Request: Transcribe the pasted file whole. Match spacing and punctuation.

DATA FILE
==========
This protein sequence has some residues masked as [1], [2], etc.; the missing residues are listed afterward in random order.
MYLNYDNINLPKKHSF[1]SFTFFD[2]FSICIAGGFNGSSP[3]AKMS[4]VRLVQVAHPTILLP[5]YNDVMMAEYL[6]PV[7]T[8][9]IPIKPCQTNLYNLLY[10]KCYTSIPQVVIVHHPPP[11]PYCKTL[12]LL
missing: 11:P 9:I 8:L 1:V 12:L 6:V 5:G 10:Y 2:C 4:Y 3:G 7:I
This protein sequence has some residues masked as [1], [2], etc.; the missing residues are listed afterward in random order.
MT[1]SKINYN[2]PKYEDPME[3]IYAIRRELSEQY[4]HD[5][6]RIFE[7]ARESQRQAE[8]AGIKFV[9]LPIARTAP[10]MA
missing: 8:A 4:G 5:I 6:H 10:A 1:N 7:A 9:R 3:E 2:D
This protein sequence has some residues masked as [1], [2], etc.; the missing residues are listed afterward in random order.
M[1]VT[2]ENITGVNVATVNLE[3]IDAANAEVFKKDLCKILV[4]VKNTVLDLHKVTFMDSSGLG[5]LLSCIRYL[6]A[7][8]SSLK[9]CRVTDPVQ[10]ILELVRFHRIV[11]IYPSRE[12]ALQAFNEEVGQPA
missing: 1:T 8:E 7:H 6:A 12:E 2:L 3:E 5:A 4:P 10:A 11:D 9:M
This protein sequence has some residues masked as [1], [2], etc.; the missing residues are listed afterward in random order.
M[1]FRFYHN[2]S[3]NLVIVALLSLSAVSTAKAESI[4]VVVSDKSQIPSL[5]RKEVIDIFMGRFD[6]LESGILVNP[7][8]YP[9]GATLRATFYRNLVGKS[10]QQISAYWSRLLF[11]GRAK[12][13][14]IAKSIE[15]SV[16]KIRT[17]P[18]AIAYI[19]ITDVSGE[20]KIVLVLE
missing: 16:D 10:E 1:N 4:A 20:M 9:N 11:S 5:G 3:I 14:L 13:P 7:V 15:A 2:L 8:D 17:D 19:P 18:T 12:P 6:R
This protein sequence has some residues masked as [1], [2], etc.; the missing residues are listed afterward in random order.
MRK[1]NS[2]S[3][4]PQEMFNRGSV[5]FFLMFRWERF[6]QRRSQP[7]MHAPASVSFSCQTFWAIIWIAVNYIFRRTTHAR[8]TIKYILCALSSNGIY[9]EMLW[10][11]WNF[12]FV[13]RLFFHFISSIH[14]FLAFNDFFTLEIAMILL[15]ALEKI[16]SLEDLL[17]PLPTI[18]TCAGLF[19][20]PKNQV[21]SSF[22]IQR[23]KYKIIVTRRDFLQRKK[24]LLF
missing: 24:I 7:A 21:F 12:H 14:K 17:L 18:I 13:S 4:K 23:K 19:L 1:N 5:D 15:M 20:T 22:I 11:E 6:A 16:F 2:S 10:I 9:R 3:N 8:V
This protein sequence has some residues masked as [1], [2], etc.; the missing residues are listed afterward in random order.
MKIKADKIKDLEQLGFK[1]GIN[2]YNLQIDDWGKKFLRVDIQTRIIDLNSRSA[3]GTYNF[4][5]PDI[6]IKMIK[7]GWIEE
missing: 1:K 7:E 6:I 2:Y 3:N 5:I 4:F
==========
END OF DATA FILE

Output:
This protein sequence has some residues masked as [1], [2], etc.; the missing residues are listed afterward in random order.
MYLNYDNINLPKKHSF[1]SFTFFD[2]FSICIAGGFNGSSP[3]AKMS[4]VRLVQVAHPTILLP[5]YNDVMMAEYL[6]PV[7]T[8][9]IPIKPCQTNLYNLLY[10]KCYTSIPQVVIVHHPPP[11]PYCKTL[12]LL
missing: 11:P 9:I 8:L 1:V 12:L 6:V 5:G 10:Y 2:C 4:Y 3:G 7:I
This protein sequence has some residues masked as [1], [2], etc.; the missing residues are listed afterward in random order.
MT[1]SKINYN[2]PKYEDPME[3]IYAIRRELSEQY[4]HD[5][6]RIFE[7]ARESQRQAE[8]AGIKFV[9]LPIARTAP[10]MA
missing: 8:A 4:G 5:I 6:H 10:A 1:N 7:A 9:R 3:E 2:D
This protein sequence has some residues masked as [1], [2], etc.; the missing residues are listed afterward in random order.
M[1]VT[2]ENITGVNVATVNLE[3]IDAANAEVFKKDLCKILV[4]VKNTVLDLHKVTFMDSSGLG[5]LLSCIRYL[6]A[7][8]SSLK[9]CRVTDPVQ[10]ILELVRFHRIV[11]IYPSRE[12]ALQAFNEEVGQPA
missing: 1:T 8:E 7:H 6:A 12:E 2:L 3:E 5:A 4:P 10:A 11:D 9:M
This protein sequence has some residues masked as [1], [2], etc.; the missing residues are listed afterward in random order.
M[1]FRFYHN[2]S[3]NLVIVALLSLSAVSTAKAESI[4]VVVSDKSQIPSL[5]RKEVIDIFMGRFD[6]LESGILVNP[7][8]YP[9]GATLRATFYRNLVGKS[10]QQISAYWSRLLF[11]GRAK[12][13][14]IAKSIE[15]SV[16]KIRT[17]P[18]AIAYI[19]ITDVSGE[20]KIVLVLE
missing: 16:D 10:E 1:N 4:A 20:M 9:N 11:S 5:G 3:I 14:L 13:P 7:V 15:A 2:L 8:D 17:D 19:P 18:T 12:P 6:R
This protein sequence has some residues masked as [1], [2], etc.; the missing residues are listed afterward in random order.
MRK[1]NS[2]S[3][4]PQEMFNRGSV[5]FFLMFRWERF[6]QRRSQP[7]MHAPASVSFSCQTFWAIIWIAVNYIFRRTTHAR[8]TIKYILCALSSNGIY[9]EMLW[10][11]WNF[12]FV[13]RLFFHFISSIH[14]FLAFNDFFTLEIAMILL[15]ALEKI[16]SLEDLL[17]PLPTI[18]TCAGLF[19][20]PKNQV[21]SSF[22]IQR[23]KYKIIVTRRDFLQRKK[24]LLF
missing: 24:I 7:A 21:F 12:H 14:K 17:L 18:I 13:S 4:K 23:K 19:L 1:N 5:D 15:M 20:T 22:I 11:E 6:A 16:F 2:S 10:I 9:R 3:N 8:V
This protein sequence has some residues masked as [1], [2], etc.; the missing residues are listed afterward in random order.
MKIKADKIKDLEQLGFK[1]GIN[2]YNLQIDDWGKKFLRVDIQTRIIDLNSRSA[3]GTYNF[4][5]PDI[6]IKMIK[7]GWIEE
missing: 1:K 7:E 6:I 2:Y 3:N 5:I 4:F